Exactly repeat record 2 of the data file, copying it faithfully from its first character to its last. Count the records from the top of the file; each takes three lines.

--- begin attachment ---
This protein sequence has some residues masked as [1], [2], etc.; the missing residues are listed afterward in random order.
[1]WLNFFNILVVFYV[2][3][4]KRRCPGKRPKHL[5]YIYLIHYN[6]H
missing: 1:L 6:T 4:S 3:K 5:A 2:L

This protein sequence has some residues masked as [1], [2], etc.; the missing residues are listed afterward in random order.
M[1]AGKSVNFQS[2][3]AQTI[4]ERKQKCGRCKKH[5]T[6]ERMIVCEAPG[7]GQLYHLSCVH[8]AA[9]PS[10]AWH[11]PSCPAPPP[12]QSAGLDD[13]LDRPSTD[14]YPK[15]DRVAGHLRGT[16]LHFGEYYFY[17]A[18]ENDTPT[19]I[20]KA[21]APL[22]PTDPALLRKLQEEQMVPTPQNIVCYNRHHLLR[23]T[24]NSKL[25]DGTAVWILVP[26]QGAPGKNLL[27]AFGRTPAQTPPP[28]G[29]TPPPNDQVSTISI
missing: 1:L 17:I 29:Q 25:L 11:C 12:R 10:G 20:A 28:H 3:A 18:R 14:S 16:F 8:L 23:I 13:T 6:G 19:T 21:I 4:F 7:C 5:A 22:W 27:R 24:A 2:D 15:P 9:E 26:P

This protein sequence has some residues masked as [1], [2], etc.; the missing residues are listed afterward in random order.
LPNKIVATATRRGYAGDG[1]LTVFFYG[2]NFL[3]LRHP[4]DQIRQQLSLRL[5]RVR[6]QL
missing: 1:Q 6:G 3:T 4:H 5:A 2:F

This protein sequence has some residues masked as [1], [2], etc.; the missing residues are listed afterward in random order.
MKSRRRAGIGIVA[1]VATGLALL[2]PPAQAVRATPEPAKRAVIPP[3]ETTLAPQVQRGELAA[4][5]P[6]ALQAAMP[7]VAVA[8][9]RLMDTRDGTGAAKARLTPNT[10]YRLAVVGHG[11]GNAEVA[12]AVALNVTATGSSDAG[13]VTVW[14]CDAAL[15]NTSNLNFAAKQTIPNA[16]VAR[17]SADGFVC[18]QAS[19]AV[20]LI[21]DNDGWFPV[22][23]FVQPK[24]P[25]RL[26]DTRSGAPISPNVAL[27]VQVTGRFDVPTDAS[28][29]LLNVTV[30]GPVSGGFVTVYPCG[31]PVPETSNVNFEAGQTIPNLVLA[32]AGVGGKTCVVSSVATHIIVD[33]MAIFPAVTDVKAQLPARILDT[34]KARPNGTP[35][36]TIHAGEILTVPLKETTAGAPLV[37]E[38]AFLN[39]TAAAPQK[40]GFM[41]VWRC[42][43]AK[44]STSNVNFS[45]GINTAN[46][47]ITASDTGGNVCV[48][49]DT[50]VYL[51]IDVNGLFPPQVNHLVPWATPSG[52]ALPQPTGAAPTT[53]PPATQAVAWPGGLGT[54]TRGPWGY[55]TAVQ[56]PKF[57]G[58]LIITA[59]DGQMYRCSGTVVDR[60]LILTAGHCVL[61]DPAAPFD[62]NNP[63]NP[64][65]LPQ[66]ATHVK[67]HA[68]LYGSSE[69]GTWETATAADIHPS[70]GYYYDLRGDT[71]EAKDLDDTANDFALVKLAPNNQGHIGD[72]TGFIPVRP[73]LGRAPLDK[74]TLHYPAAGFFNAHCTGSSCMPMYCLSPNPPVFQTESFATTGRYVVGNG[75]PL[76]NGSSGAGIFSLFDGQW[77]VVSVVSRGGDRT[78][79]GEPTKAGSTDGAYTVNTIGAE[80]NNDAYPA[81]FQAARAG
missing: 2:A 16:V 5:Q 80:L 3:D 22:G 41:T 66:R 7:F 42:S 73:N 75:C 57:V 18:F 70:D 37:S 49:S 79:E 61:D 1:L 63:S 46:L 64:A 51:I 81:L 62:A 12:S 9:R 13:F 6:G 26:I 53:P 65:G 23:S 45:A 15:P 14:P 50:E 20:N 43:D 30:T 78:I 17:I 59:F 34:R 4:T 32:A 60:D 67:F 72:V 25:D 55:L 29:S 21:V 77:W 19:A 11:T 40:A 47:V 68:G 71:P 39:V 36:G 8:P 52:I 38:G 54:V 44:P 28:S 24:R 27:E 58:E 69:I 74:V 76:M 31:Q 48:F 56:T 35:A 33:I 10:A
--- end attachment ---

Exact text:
This protein sequence has some residues masked as [1], [2], etc.; the missing residues are listed afterward in random order.
M[1]AGKSVNFQS[2][3]AQTI[4]ERKQKCGRCKKH[5]T[6]ERMIVCEAPG[7]GQLYHLSCVH[8]AA[9]PS[10]AWH[11]PSCPAPPP[12]QSAGLDD[13]LDRPSTD[14]YPK[15]DRVAGHLRGT[16]LHFGEYYFY[17]A[18]ENDTPT[19]I[20]KA[21]APL[22]PTDPALLRKLQEEQMVPTPQNIVCYNRHHLLR[23]T[24]NSKL[25]DGTAVWILVP[26]QGAPGKNLL[27]AFGRTPAQTPPP[28]G[29]TPPPNDQVSTISI
missing: 1:L 17:I 29:Q 25:L 11:C 12:R 10:G 20:A 28:H 3:A 18:R 14:S 16:F 8:L 23:I 13:T 6:G 19:T 21:I 4:F 7:C 5:A 22:W 27:R 24:A 2:D 15:P 9:E 26:P